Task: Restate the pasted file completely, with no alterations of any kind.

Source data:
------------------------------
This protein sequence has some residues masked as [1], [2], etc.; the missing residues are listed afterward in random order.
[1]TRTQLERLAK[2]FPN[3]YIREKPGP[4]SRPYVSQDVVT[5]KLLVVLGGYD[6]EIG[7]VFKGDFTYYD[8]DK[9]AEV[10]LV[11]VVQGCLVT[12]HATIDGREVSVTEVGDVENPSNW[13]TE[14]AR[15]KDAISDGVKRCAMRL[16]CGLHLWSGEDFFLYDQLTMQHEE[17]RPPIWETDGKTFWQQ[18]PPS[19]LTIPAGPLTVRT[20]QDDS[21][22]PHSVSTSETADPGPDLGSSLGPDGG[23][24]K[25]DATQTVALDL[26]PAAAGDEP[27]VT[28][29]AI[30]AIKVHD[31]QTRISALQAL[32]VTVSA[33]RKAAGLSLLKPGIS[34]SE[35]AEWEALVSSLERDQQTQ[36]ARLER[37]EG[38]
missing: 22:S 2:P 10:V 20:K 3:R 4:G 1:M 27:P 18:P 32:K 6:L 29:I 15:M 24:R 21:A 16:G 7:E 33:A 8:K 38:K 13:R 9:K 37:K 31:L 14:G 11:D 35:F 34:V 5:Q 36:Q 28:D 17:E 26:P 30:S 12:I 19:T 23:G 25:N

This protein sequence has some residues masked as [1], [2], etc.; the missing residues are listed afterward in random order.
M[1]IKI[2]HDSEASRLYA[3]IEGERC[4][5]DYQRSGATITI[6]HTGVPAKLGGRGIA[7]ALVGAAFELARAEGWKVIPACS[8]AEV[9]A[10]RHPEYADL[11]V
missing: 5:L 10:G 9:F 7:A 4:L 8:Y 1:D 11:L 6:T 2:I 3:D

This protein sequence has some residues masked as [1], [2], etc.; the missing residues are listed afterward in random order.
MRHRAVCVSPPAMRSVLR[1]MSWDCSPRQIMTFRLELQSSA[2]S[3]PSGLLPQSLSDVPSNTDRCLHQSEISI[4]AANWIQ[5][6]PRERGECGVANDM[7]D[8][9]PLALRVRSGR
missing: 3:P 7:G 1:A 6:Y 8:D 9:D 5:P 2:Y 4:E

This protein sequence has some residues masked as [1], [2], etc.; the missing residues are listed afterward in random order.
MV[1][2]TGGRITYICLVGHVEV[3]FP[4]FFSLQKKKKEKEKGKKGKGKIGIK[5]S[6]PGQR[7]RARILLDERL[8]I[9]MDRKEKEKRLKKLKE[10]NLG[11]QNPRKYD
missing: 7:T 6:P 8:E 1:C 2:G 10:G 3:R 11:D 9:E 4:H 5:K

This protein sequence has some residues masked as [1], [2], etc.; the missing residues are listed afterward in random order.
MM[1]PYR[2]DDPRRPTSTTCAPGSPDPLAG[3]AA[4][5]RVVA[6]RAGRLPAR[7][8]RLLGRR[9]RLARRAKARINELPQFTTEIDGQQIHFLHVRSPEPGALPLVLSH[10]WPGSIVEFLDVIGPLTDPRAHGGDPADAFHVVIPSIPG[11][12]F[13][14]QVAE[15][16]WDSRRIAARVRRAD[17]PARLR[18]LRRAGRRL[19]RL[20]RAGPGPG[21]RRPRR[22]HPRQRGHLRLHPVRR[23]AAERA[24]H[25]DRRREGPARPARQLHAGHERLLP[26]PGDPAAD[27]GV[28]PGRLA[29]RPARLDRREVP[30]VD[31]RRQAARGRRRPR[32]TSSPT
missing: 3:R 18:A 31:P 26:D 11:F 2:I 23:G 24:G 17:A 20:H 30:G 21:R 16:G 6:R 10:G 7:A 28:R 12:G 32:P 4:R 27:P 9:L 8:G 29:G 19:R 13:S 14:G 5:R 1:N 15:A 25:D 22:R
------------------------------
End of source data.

This protein sequence has some residues masked as [1], [2], etc.; the missing residues are listed afterward in random order.
[1]TRTQLERLAK[2]FPN[3]YIREKPGP[4]SRPYVSQDVVT[5]KLLVVLGGYD[6]EIG[7]VFKGDFTYYD[8]DK[9]AEV[10]LV[11]VVQGCLVT[12]HATIDGREVSVTEVGDVENPSNW[13]TE[14]AR[15]KDAISDGVKRCAMRL[16]CGLHLWSGEDFFLYDQLTMQHEE[17]RPPIWETDGKTFWQQ[18]PPS[19]LTIPAGPLTVRT[20]QDDS[21][22]PHSVSTSETADPGPDLGSSLGPDGG[23][24]K[25]DATQTVALDL[26]PAAAGDEP[27]VT[28][29]AI[30]AIKVHD[31]QTRISALQAL[32]VTVSA[33]RKAAGLSLLKPGIS[34]SE[35]AEWEALVSSLERDQQTQ[36]ARLER[37]EG[38]
missing: 22:S 2:P 10:V 20:K 3:R 4:G 1:M 27:P 18:P 32:K 6:L 29:I 15:M 24:R 21:A 16:G 7:E 33:A 8:K 38:K 13:R 9:K 37:K 31:L 14:G 11:D 35:F 34:V 5:Q 36:Q 28:D 17:E 26:P 30:S 12:I 19:T 23:G 25:N

This protein sequence has some residues masked as [1], [2], etc.; the missing residues are listed afterward in random order.
M[1]IKI[2]HDSEASRLYA[3]IEGERC[4][5]DYQRSGATITI[6]HTGVPAKLGGRGIA[7]ALVGAAFELARAEGWKVIPACS[8]AEV[9]A[10]RHPEYADL[11]V
missing: 5:L 10:G 9:F 7:A 4:L 8:Y 1:D 11:L 6:T 2:I 3:D

This protein sequence has some residues masked as [1], [2], etc.; the missing residues are listed afterward in random order.
MRHRAVCVSPPAMRSVLR[1]MSWDCSPRQIMTFRLELQSSA[2]S[3]PSGLLPQSLSDVPSNTDRCLHQSEISI[4]AANWIQ[5][6]PRERGECGVANDM[7]D[8][9]PLALRVRSGR
missing: 3:P 7:G 1:A 6:Y 8:D 9:D 5:P 2:Y 4:E

This protein sequence has some residues masked as [1], [2], etc.; the missing residues are listed afterward in random order.
MV[1][2]TGGRITYICLVGHVEV[3]FP[4]FFSLQKKKKEKEKGKKGKGKIGIK[5]S[6]PGQR[7]RARILLDERL[8]I[9]MDRKEKEKRLKKLKE[10]NLG[11]QNPRKYD
missing: 7:T 6:P 8:E 1:C 2:G 10:G 3:R 11:D 9:E 4:H 5:K

This protein sequence has some residues masked as [1], [2], etc.; the missing residues are listed afterward in random order.
MM[1]PYR[2]DDPRRPTSTTCAPGSPDPLAG[3]AA[4][5]RVVA[6]RAGRLPAR[7][8]RLLGRR[9]RLARRAKARINELPQFTTEIDGQQIHFLHVRSPEPGALPLVLSH[10]WPGSIVEFLDVIGPLTDPRAHGGDPADAFHVVIPSIPG[11][12]F[13][14]QVAE[15][16]WDSRRIAARVRRAD[17]PARLR[18]LRRAGRRL[19]RL[20]RAGPGPG[21]RRPRR[22]HPRQRGHLRLHPVRR[23]AAERA[24]H[25]DRRREGPARPARQLHAGHERLLP[26]PGDPAAD[27]GV[28]PGRLA[29]RPARLDRREVP[30]VD[31]RRQAARGRRRPR[32]TSSPT
missing: 3:R 18:A 31:P 26:D 11:F 2:I 23:G 24:G 17:A 20:H 30:G 21:R 16:G 6:R 10:G 7:A 28:R 12:G 32:P 4:R 27:P 9:L 8:G 29:G 19:R 13:S 14:G 5:R 1:N 15:A 25:D 22:R